A pill that makes you feel as if you have just eaten an imaginary meal has prevented weight gain, lowered cholesterol and controlled levels of sugar in the blood – at least in laboratory mice, a study has found.
The inventors of the drug said that unlike similar dietary pills it is designed to stay within the intestines and not to circulate in the bloodstream, making it inherently safer with fewer side-effects than other pharmaceuticals aimed at preventing obesity.
Clinical trials on humans are planned, the scientists said. It will become the latest in a number of prototype drugs aimed at combating the obesity crisis through appetite suppression, feelings of satiety or other ways of curbing calorie intake.
“This pill is like an imaginary meal. It sends out the same signals that normally happen when you eat a lot of food, so that the body starts clearing out space to store it. But there are no calories and no change in appetite,” said Ronald Evans of the Salk Institute in La Jolla, California.
The drug, called fexaramine, targets a protein on the surface of the cells in the digestive system called the farensoid X receptor (FXR), which triggers the release of bile acids from the liver in preparation for the digestion of food, as well as being involved in the storage of fats and sugars.
Normally, the FXR receptor is turned on at the beginning of a meal in anticipation of there being an influx of food and calories. It also induces changes to blood sugar levels and causes the body to burn some fats before a meal, Dr Evans said.
Other drugs can also turn on the FXR receptor in the intestines but they also work in the liver, kidneys and adrenal glands. However, the fexaramine pill developed by the Salk researchers stays within the intestine and targets only the cells of the gut, they said.
“When you eat, you have to quickly activate a series of responses all throughout the body and the reality is that the very first responder for all this is the intestine,” Dr Evans said.
When the scientists fed the drug to obese mice for five weeks they stopped putting on weight, lost fat and had lower blood sugar and cholesterol levels compared with untreated mice.
The study, published in Nature Medicine, also found that the mice had raised body temperatures, which indicates that their metabolism had increased, and that some of their white fat deposits – associated with ill health – were converted to less-damaging brown fat.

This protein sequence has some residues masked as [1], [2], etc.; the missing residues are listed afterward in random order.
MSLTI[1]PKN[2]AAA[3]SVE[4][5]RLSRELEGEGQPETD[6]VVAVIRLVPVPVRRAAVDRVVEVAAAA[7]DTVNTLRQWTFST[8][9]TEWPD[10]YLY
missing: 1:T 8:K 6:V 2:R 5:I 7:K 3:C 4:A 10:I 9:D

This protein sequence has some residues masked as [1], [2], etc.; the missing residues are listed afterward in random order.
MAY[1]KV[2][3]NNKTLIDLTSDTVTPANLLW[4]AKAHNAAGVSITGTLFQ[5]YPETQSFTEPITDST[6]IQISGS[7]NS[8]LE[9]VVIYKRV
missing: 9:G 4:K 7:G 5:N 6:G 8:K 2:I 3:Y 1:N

A crucial observation was that the fexaramine, when given orally, stays within the intestines and as a result appears to work better than other drugs aimed at stimulating the FXR receptor that enter the bloodstream, Dr Evans said.
This means that the drug follows the “natural order” of how the FXR is normally turned on, by activating the cells of the gut before other parts of the digestive system, he said.
“The body’s response to a meal is like a relay race, and if you tell all the runners to go at the same time, you’ll never pass on the baton. We’ve learned how to trigger the first runner so that the rest of the events happen in a natural order,” Dr Evans said.
Nick Finer of University College London, who was not involved in the research, said that the Salk study has shown that fexaramine mimics how bile acids interact with gut receptors, reduces weight gain and increases energy expenditure by converting ordinary white fat into brown fat, a tissue what can generate heat.
“These findings are potentially of great importance to our basic understanding of how energy intake is balanced by energy expenditure and, potentially, as to why this system is mismatched in those who gain – or lose – excessive weight,” Professor Finer said.
“In the long-term it also offers a new approach to potential treatment of human obesity. Mice however are not human and much work is still needed to see if the effects of fexaramine are the same in humans and to establish its safety,” he said.
Other scientists are also working on ways of converting “bad” fat into “good” brown fat, while some researchers have combined a fatty acid called propionate with a form of a dietary fibre inulin which when eaten generates the release of appetite-suppression hormones from the gut wall.